iTunes     Google Podcasts     Spotify     Stitcher     iHeart Radio

Episode Transcript

If you haven’t experienced this already, there will be times in your engineering career when you and your boss just aren’t on the same page.

Not that your boss doesn’t have good intentions. But there are differences between you. 

They could be caused by simple misunderstanding. Could be differences of opinion or management style. Or it could be a little more serious, affecting whether or not you get promoted.

Let’s dive into that today and look at some options for how you can address these situations.

Ideally you want you and your boss to be on the same page. To see eye to eye. And that’s often possible. 

But sometimes your philosophies are too different and distinct. And you have to work together as best you can despite that. 

There are, I admit, incompetent bosses and bosses you’ll never get along with. (And btw, if you’re being unfairly treated or harassed, there are more drastic measures you should take.) 

But most of the time that’s not the case. Usually the boss believes they’re doing their best. And it’s in your best interest to optimize the relationship between the 2 of you.

The good news is just because you and your boss aren’t on the same page doesn’t mean that your boss is out to get you. 

And more good news is that there are approaches you can take that will improve your interactions with this person and serve your engineering career well. 

Your Engineering Career and the Rift with Your Boss

Start by identifying the issues and the sticky points. Why is there a rift between you and your boss in the first place? Here are 3 examples that are typical for women engineers:

  1. You and your boss disagree on your career strategy, your job strategy (i.e., how to do your job), or what resources you need. 
  1. You’re feeling less included or less valued. And your boss doesn’t seem to give you visibility or listen to your ideas.
  1. Your boss disagrees that you’re ready for a certain opportunity. Like a promotion, a raise, or a new task or experience.

Whatever the reasons, it’s good to know specifically what they are. And be able to articulate them so that they’re easier to address.

Why You and Your Engineering Boss Don’t See Eye to Eye

Next, it helps big time to understand the why behind your boss’s actions. Bosses are people too. Put yourself in their shoes and see the world from their point of view. 

There are many perspectives that might explain where your boss is coming from. Consider things like: 

Each of these perspectives can have an effect on what your boss thinks and does. They reframe the situation so you can better understand where your boss is coming from. 

7 Engineering Career Strategies for Getting on the Same Page with Your Boss

Now you can begin to strategize your approach with your boss. 

The most powerful tool you have is communication, including self-advocacy. Use this to inform and promote understanding. 

Your second most powerful tool is outside perspectives. Getting input from people outside your situation and organization will broaden your awareness and bring new insights.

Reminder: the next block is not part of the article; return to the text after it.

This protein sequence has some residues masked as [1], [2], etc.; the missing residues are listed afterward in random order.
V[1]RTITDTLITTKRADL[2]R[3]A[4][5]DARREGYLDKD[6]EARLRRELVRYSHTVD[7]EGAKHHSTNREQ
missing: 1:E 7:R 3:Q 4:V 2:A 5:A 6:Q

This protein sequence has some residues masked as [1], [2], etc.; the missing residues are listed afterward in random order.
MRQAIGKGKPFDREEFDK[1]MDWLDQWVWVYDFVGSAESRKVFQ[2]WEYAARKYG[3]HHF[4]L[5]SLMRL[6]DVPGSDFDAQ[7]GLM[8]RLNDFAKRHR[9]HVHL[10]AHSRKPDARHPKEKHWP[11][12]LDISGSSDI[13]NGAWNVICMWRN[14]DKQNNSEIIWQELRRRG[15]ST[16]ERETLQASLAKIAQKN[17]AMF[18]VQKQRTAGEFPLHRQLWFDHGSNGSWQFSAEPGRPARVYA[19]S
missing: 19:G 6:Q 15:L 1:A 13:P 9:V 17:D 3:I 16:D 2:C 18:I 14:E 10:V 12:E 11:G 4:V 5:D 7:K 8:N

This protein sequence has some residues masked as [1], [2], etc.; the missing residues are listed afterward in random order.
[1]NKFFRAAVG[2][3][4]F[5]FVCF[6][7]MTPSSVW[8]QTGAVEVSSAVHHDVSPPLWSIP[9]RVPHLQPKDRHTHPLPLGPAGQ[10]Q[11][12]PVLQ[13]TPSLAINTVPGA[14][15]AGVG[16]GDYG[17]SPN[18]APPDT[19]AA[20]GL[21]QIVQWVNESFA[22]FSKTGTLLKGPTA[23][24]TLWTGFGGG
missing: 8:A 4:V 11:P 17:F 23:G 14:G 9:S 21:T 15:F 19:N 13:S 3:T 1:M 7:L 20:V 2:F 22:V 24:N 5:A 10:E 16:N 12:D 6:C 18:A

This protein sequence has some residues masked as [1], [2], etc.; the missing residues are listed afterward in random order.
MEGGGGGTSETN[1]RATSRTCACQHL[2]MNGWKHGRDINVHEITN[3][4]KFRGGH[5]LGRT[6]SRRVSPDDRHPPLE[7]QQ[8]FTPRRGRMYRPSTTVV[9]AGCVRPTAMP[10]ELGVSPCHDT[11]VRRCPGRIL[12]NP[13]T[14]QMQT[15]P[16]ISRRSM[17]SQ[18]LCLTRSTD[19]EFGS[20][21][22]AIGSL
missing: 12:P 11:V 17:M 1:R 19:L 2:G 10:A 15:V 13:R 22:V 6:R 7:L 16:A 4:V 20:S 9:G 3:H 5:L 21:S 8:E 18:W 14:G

Here are 7 engineering career strategies for getting on the same page with your boss:

  1. Err on the side of over-communicating to your boss. Remember that most bosses are busy and have many people reporting to them. Making time for everyone and keeping track of their work isn’t easy. 
  1. Communicate clearly what your concerns are. Share your career goals and your career message often. 

Make sure your boss is aware of your situation and your expectations for support.

  1. Regularly report your accomplishments and aspirations to your boss. Emphasize in particular what your impact has been to the organization.
  1. Demonstrate your commitment to your goals and the organization’s mission through your work. Give your boss the results and information they need to support you.
  1. Find others who can advocate for you besides your boss. Find mentors and share your accomplishments and aspirations with them, too. 

Connect with other managers and influential people within the organization. Learn their philosophies and share your career message with them.

  1. Expand your network by connecting with people outside your boss’s group and outside your organization. 

Use your network to get outside advocacy and find out about possible opportunities. 

  1. If the training and experiences you need exceed what your organization can provide, pursue external sources. 

You can fill in some of your gaps through professional associations, academic institutions and community resources.

It can be tricky to navigate interactions with a boss who doesn’t share your perspective. If you’d like to go deeper into today’s topic, sign up for a strategy session with me. 

Having someone to walk you through it can be much more effective. And will put you more at ease.

I invite you to apply the insights we’ve explored today. It might take some practice and persistence. But every step you take will remove tension between you and your boss. Even if you’re not quite on the same page.

Your boss will notice you’re making it easier for them to support you. You’ll notice an improvement in your self-advocacy skills.

You’ll be showcasing your professionalism while meeting the mission. And carving out the path to reach your engineering career vision

Next time on Her Engineering Career Podcast we’ll explore some simple practices for boosting your confidence. You won’t want to miss Episode 93.